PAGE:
--distribute DEPRECATED. Retained only for backward compatibility.
This option has no effect.
So you’re about to begin a new project. You want to start from scratch and keep it contained to itself. Creating a virtual environment will help you accomplish that:
Now you can go to the newly created directory and see that there are already some folders inside. bin has the executables, include holds the header files, and lib contains the files of the installed modules in the virtual environment.
Before you begin to work with your new environment, you need to activate it with source bin/activate or source env_name/bin/activate if you are outside the environment’s directory.
You will now see your propmt change, to confirm that the environment is active. For me, it looks like:
Now you can begin your work, installing packages, etc. When you’re done, you can type deactivate to exit your environment. If you want to delete it, just remove its directory.
When working with virtual environments, it might be helpful to take a snapshot of your installed packages and their versions, in case you want to recreate the environment later. You can do this with pip freeze > requirements.txt. Check the newly created file for a list of your snapshotted items. In my case, I only installed requests in my environment so far:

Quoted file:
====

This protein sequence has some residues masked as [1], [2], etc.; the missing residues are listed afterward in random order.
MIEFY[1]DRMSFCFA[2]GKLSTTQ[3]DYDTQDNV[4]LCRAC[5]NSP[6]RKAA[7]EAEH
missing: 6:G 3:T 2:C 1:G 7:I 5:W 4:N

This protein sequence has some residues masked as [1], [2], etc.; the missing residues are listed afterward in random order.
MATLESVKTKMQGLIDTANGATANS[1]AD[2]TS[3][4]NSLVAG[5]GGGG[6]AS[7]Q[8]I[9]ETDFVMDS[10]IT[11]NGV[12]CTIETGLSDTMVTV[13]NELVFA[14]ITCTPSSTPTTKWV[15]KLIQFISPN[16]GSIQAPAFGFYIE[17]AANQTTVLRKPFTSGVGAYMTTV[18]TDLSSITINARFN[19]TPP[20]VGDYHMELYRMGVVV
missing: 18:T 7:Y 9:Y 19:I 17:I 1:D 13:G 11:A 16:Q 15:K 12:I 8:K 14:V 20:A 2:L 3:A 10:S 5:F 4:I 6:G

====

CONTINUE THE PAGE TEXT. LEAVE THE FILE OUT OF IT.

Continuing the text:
If you need the exact same environment later, maybe to let some one of your team to work on the project, you can install the same packages and versions with the command pip install -r requirements.txt
To make working with virtual environments even more convenient, you can use virtualenvwrapper, which provides wrappers for managing your environments and helps keep all your environments in one place. It also allows you to switch between environments with only one command, and has tab completion.
First, install it (outside your environments), with pip install virtualenvwrapper.
Then you need to add a few lines to your shell startup script. In my ~/.bashrc file, I added the following:
# set the location where your virtual environments will be stored
# set the location of the virtualenvwrapper script (where it was installed)